Louisville’s Planned Parenthood re-applies for abortion license, hopeful for approval

LOUISVILLE, Ky. — Kentucky officials are inviting Planned Parenthood of Indiana and Kentucky in downtown Louisville to re-apply for a license that would allow the clinic to perform abortions.

If Planned Parenthood’s license is approved it will become the second abortion provider in the state. 

“It is been said that the true measures of society is whether the strong protect the weak,” Kentucky Attorney General, Daniel Cameron said. 

Cameron was one of the speakers at the Right To Life annual rally in Frankfort Wednesday. The AG said he will ensure laws of the Commonwealth reflect what their values and beliefs are. 

“You have my undying commitment that I will always stand strong in defense of pro-life laws that have passed by our general assembly, and I will devote every resource in my office to protect the unborn, Cameron said. 

Chief Legal Counsel of Planned Parenthood, Hannah Brass Greer said the clinic received notice from the Cabinet in early January. 

“We’ve submitted our application and now we just look forward to going through a fair process with the Cabinet this time around,” Greer said. 

The clinic applied for a license in 2015 under former Governor Steve Beshear’s administration.

Greer said when former Governor Matt Bevin entered office, the application was still pending.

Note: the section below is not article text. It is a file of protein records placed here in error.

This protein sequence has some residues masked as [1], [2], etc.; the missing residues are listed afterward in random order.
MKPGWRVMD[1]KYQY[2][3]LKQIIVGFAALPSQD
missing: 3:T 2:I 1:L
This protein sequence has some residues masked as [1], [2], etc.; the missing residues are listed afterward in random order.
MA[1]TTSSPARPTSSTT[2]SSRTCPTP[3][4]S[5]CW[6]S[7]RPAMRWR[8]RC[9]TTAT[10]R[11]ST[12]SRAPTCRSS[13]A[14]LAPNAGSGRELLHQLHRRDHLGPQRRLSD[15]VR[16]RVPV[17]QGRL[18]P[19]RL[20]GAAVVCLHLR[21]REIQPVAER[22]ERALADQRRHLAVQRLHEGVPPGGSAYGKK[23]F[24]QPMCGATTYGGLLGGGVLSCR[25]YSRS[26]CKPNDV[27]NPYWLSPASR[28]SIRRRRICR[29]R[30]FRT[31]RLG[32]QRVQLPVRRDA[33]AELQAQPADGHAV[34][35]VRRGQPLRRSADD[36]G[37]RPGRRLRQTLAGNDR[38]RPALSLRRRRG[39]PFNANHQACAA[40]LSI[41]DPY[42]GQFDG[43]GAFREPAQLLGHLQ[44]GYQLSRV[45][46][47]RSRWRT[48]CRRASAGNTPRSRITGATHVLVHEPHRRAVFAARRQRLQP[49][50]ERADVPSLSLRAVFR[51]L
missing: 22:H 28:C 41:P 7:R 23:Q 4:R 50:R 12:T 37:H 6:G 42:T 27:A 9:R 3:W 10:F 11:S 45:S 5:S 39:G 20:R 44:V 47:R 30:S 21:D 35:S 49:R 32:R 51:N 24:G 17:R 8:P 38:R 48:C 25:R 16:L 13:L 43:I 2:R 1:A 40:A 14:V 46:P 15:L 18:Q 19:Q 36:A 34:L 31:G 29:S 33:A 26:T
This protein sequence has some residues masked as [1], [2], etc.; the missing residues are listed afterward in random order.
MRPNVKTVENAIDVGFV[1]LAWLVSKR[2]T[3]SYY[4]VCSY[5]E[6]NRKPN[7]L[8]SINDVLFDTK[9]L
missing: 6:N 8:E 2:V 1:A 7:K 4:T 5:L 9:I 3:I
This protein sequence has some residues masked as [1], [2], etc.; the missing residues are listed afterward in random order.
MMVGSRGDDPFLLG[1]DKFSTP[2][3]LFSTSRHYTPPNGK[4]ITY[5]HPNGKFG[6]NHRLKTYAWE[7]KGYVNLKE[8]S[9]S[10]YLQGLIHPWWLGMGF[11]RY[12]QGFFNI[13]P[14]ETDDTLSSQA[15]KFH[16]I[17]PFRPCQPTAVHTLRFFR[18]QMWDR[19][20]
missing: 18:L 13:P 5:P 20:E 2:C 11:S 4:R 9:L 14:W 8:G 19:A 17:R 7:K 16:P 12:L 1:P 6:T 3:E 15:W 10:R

When applying for a license Greer said the Cabinet reviews the documents and if approved, the clinic gets a provisional license. Then, officials conduct inspections to make sure everything is in order and from there, they approve an annual license. 

Greer said Bevin never scheduled an inspection once Steve Beshear left office, and ultimately denied the license application. Bevin filed a lawsuit against Planned Parenthood in 2016 for allegedly performing abortions without a license.

The Bevin administration also tried to revoke the license of EMW which is currently the only abortion clinic in Kentucky, but that move was blocked by a federal judge.

“We know that once we’re able to secure a license, access will be extended and that’s a good thing for Kentucky,” Greer said. 

Cameron said the general assembly will not go out without a fight.

“We will defend our pro-life laws at every level of the judicial system including all the way to the Supreme Court if that is necessary,” Cameron said. 

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